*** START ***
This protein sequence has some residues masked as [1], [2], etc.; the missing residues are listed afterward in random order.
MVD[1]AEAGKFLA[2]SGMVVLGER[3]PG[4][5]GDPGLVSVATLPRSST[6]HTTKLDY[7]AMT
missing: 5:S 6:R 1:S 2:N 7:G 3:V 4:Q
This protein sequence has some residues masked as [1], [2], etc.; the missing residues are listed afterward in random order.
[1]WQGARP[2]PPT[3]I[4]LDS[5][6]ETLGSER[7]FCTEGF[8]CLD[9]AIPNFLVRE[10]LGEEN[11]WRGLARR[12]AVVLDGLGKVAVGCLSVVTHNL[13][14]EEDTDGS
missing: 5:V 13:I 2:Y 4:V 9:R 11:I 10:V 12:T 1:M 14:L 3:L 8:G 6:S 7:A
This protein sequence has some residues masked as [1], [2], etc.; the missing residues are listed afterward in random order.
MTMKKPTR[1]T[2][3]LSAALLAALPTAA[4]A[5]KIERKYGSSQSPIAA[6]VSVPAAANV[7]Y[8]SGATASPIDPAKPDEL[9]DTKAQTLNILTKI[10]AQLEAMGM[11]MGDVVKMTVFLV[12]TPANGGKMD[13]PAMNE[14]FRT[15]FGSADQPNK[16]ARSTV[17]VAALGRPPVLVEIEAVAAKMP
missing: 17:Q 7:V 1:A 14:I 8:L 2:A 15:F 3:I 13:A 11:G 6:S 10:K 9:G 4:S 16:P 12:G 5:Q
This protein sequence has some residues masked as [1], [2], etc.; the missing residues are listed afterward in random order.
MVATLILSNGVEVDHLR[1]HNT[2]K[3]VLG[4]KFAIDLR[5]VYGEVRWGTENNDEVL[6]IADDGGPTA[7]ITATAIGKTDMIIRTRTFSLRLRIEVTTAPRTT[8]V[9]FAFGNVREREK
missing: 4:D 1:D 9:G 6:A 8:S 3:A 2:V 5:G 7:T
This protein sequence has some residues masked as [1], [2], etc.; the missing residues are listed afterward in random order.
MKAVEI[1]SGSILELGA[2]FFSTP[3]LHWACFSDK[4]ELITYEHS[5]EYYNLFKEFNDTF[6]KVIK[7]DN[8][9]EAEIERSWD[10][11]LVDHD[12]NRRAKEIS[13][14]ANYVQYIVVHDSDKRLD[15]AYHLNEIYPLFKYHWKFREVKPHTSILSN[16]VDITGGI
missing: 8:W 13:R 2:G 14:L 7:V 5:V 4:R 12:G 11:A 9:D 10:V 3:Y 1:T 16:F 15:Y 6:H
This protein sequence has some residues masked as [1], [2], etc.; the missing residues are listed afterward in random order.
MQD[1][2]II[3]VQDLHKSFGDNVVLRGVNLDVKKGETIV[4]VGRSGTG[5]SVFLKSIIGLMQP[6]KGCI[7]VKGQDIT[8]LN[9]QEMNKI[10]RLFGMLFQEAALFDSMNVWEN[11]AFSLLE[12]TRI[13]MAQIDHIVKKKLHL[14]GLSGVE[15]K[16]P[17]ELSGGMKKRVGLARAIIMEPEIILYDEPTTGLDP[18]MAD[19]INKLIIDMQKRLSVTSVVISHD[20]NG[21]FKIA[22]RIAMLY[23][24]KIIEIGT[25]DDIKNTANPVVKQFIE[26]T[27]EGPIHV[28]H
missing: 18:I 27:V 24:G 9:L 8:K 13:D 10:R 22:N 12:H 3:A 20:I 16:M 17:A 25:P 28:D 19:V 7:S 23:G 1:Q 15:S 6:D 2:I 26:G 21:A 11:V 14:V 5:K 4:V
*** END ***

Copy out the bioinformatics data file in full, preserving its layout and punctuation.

This protein sequence has some residues masked as [1], [2], etc.; the missing residues are listed afterward in random order.
MVD[1]AEAGKFLA[2]SGMVVLGER[3]PG[4][5]GDPGLVSVATLPRSST[6]HTTKLDY[7]AMT
missing: 5:S 6:R 1:S 2:N 7:G 3:V 4:Q
This protein sequence has some residues masked as [1], [2], etc.; the missing residues are listed afterward in random order.
[1]WQGARP[2]PPT[3]I[4]LDS[5][6]ETLGSER[7]FCTEGF[8]CLD[9]AIPNFLVRE[10]LGEEN[11]WRGLARR[12]AVVLDGLGKVAVGCLSVVTHNL[13][14]EEDTDGS
missing: 5:V 13:I 2:Y 4:V 9:R 11:I 10:V 12:T 1:M 14:L 3:L 8:G 6:S 7:A
This protein sequence has some residues masked as [1], [2], etc.; the missing residues are listed afterward in random order.
MTMKKPTR[1]T[2][3]LSAALLAALPTAA[4]A[5]KIERKYGSSQSPIAA[6]VSVPAAANV[7]Y[8]SGATASPIDPAKPDEL[9]DTKAQTLNILTKI[10]AQLEAMGM[11]MGDVVKMTVFLV[12]TPANGGKMD[13]PAMNE[14]FRT[15]FGSADQPNK[16]ARSTV[17]VAALGRPPVLVEIEAVAAKMP
missing: 17:Q 7:V 1:A 14:I 8:L 2:A 15:F 3:I 13:A 11:G 6:S 10:K 9:G 4:S 16:P 12:G 5:Q
This protein sequence has some residues masked as [1], [2], etc.; the missing residues are listed afterward in random order.
MVATLILSNGVEVDHLR[1]HNT[2]K[3]VLG[4]KFAIDLR[5]VYGEVRWGTENNDEVL[6]IADDGGPTA[7]ITATAIGKTDMIIRTRTFSLRLRIEVTTAPRTT[8]V[9]FAFGNVREREK
missing: 4:D 1:D 9:G 6:A 8:S 3:A 2:V 5:G 7:T
This protein sequence has some residues masked as [1], [2], etc.; the missing residues are listed afterward in random order.
MKAVEI[1]SGSILELGA[2]FFSTP[3]LHWACFSDK[4]ELITYEHS[5]EYYNLFKEFNDTF[6]KVIK[7]DN[8][9]EAEIERSWD[10][11]LVDHD[12]NRRAKEIS[13][14]ANYVQYIVVHDSDKRLD[15]AYHLNEIYPLFKYHWKFREVKPHTSILSN[16]VDITGGI
missing: 8:W 13:R 2:G 14:L 7:V 5:V 4:R 12:G 11:A 9:D 10:V 3:Y 1:T 16:F 15:Y 6:H
This protein sequence has some residues masked as [1], [2], etc.; the missing residues are listed afterward in random order.
MQD[1][2]II[3]VQDLHKSFGDNVVLRGVNLDVKKGETIV[4]VGRSGTG[5]SVFLKSIIGLMQP[6]KGCI[7]VKGQDIT[8]LN[9]QEMNKI[10]RLFGMLFQEAALFDSMNVWEN[11]AFSLLE[12]TRI[13]MAQIDHIVKKKLHL[14]GLSGVE[15]K[16]P[17]ELSGGMKKRVGLARAIIMEPEIILYDEPTTGLDP[18]MAD[19]INKLIIDMQKRLSVTSVVISHD[20]NG[21]FKIA[22]RIAMLY[23][24]KIIEIGT[25]DDIKNTANPVVKQFIE[26]T[27]EGPIHV[28]H
missing: 18:I 27:V 24:G 9:L 8:K 13:D 10:R 22:N 12:H 3:A 20:I 16:M 17:A 25:P 28:D 19:V 7:S 23:G 1:Q 15:S 6:D 2:I 26:G 21:A 11:V 14:V 5:K 4:V